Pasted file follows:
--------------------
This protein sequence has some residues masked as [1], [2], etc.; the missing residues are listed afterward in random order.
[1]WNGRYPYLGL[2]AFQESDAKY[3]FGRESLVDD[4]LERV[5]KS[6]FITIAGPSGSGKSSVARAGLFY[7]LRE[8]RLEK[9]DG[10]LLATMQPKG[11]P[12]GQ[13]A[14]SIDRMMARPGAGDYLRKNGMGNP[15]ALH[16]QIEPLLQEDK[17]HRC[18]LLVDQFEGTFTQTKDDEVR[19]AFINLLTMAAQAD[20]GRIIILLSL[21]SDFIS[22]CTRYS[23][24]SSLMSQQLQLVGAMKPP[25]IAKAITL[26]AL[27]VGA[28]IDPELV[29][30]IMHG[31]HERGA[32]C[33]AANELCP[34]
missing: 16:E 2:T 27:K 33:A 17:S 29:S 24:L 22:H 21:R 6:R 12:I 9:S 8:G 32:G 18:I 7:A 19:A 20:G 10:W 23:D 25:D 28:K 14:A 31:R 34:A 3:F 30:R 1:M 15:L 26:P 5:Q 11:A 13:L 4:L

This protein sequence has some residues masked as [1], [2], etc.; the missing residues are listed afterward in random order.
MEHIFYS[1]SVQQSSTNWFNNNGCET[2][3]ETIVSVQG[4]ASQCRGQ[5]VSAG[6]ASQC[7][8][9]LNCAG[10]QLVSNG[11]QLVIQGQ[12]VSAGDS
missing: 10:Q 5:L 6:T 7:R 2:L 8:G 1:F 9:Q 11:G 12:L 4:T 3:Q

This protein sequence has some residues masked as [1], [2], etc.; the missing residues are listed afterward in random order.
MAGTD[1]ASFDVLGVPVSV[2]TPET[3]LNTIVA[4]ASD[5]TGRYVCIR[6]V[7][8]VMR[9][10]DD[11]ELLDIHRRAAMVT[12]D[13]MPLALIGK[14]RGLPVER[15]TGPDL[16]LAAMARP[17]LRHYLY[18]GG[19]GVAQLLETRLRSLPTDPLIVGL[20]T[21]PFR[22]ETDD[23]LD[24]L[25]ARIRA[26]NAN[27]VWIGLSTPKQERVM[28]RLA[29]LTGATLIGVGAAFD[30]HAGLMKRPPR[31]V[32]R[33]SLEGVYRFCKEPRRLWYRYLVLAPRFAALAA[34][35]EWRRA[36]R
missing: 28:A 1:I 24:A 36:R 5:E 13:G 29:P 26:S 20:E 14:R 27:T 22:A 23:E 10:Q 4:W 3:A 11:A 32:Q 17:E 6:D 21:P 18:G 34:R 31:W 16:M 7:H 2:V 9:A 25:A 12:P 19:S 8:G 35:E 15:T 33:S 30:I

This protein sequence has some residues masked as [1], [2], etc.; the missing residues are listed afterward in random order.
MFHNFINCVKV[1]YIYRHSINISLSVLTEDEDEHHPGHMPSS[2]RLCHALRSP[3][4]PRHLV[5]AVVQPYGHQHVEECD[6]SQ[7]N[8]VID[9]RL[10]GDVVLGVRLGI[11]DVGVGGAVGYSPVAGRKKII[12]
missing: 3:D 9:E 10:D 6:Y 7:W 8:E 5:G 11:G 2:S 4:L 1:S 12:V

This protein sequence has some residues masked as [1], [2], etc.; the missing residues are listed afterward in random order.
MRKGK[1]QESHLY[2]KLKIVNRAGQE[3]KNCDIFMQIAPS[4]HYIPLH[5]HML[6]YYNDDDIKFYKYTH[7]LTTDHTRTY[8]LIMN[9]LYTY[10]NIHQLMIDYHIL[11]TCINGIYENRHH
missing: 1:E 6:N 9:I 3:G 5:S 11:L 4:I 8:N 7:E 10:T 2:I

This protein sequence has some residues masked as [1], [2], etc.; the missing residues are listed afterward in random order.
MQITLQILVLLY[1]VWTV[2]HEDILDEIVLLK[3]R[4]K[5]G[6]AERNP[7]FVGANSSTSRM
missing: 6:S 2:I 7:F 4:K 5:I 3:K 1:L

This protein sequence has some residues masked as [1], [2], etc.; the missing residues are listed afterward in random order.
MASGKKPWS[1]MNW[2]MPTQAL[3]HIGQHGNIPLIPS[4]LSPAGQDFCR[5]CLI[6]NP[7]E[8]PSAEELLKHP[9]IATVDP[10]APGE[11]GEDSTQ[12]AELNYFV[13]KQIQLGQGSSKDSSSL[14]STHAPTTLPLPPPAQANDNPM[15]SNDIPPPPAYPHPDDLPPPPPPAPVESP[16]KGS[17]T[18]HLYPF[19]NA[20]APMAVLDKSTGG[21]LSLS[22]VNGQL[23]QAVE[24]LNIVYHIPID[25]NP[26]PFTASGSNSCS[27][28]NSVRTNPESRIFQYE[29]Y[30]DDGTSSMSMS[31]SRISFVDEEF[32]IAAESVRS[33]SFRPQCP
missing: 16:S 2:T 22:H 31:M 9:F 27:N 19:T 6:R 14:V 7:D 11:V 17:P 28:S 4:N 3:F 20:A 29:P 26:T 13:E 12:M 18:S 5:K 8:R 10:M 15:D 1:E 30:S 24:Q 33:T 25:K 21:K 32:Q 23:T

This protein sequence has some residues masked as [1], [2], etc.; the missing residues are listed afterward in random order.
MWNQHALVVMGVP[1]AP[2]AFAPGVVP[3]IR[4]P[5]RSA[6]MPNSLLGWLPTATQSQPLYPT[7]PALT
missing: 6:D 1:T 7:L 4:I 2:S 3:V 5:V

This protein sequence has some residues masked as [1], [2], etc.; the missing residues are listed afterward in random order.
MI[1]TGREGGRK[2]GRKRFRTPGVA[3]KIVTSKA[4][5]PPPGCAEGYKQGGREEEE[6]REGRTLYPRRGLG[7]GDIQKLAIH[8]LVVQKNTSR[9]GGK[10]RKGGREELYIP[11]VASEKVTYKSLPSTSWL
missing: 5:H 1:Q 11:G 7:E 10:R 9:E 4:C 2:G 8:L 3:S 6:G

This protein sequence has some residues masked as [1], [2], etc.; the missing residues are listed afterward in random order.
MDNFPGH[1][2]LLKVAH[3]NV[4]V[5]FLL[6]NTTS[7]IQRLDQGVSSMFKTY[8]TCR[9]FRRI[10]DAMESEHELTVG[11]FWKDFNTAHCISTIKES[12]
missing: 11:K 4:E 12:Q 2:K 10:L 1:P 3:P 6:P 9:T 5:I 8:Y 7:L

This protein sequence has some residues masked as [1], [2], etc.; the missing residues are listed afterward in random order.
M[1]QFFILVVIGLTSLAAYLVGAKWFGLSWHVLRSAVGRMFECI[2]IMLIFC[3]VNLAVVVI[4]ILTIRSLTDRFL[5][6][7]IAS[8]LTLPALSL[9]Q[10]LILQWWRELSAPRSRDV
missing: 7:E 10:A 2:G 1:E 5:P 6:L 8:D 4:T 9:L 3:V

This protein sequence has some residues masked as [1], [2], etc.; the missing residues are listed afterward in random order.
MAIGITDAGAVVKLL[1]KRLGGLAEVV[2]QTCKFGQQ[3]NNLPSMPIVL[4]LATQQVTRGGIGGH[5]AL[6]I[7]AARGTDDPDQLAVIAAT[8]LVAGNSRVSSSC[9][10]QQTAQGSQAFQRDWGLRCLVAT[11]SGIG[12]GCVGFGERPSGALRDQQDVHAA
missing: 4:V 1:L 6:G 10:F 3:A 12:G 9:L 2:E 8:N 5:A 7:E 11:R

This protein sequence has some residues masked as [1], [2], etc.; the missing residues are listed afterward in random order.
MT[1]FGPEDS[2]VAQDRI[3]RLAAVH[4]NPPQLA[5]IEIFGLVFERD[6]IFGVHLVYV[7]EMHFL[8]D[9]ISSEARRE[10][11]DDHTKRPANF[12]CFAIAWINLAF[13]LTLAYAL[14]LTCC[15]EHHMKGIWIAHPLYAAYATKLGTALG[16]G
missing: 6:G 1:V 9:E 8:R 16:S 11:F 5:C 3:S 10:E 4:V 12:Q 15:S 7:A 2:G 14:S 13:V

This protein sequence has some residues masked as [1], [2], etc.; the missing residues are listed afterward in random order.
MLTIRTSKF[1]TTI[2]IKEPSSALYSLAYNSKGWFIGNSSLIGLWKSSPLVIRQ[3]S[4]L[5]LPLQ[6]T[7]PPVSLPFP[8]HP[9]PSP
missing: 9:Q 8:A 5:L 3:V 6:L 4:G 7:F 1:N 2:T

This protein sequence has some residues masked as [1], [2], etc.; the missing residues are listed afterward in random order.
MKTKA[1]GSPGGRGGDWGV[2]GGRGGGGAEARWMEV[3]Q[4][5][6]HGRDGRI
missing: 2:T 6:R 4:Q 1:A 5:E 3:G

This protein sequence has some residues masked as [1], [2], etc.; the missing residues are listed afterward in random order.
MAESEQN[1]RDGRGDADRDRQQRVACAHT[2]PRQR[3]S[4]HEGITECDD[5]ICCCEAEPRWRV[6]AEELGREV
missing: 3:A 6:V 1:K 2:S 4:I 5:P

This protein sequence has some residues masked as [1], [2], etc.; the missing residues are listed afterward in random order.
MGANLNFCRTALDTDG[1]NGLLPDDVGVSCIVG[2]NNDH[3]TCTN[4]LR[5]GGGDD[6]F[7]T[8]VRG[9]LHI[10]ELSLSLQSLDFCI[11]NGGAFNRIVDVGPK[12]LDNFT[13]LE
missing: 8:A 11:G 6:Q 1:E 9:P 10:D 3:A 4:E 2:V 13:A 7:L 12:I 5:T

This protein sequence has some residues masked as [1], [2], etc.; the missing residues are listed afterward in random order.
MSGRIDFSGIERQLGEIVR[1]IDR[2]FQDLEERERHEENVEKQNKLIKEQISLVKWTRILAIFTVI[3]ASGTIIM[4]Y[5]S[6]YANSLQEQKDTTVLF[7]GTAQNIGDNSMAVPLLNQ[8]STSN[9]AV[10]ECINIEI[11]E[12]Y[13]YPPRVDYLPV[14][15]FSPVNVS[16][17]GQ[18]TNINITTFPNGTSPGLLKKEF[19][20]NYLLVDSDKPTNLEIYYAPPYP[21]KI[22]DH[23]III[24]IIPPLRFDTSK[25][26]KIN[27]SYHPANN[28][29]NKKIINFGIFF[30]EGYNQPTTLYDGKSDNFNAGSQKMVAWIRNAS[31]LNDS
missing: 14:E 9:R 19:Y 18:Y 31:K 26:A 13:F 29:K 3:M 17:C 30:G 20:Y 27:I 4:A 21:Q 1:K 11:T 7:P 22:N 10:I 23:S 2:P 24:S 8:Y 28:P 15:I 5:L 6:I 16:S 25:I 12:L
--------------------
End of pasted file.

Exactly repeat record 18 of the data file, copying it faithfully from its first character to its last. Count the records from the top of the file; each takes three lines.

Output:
This protein sequence has some residues masked as [1], [2], etc.; the missing residues are listed afterward in random order.
MSGRIDFSGIERQLGEIVR[1]IDR[2]FQDLEERERHEENVEKQNKLIKEQISLVKWTRILAIFTVI[3]ASGTIIM[4]Y[5]S[6]YANSLQEQKDTTVLF[7]GTAQNIGDNSMAVPLLNQ[8]STSN[9]AV[10]ECINIEI[11]E[12]Y[13]YPPRVDYLPV[14][15]FSPVNVS[16][17]GQ[18]TNINITTFPNGTSPGLLKKEF[19][20]NYLLVDSDKPTNLEIYYAPPYP[21]KI[22]DH[23]III[24]IIPPLRFDTSK[25][26]KIN[27]SYHPANN[28][29]NKKIINFGIFF[30]EGYNQPTTLYDGKSDNFNAGSQKMVAWIRNAS[31]LNDS
missing: 14:E 9:R 19:Y 18:Y 31:K 26:A 13:F 29:K 3:M 17:C 30:G 20:Y 27:I 4:A 21:Q 1:K 11:T 7:P 22:N 10:I 23:S 2:P 24:S 8:Y 28:P 15:I 5:L 6:I 16:S 25:I 12:L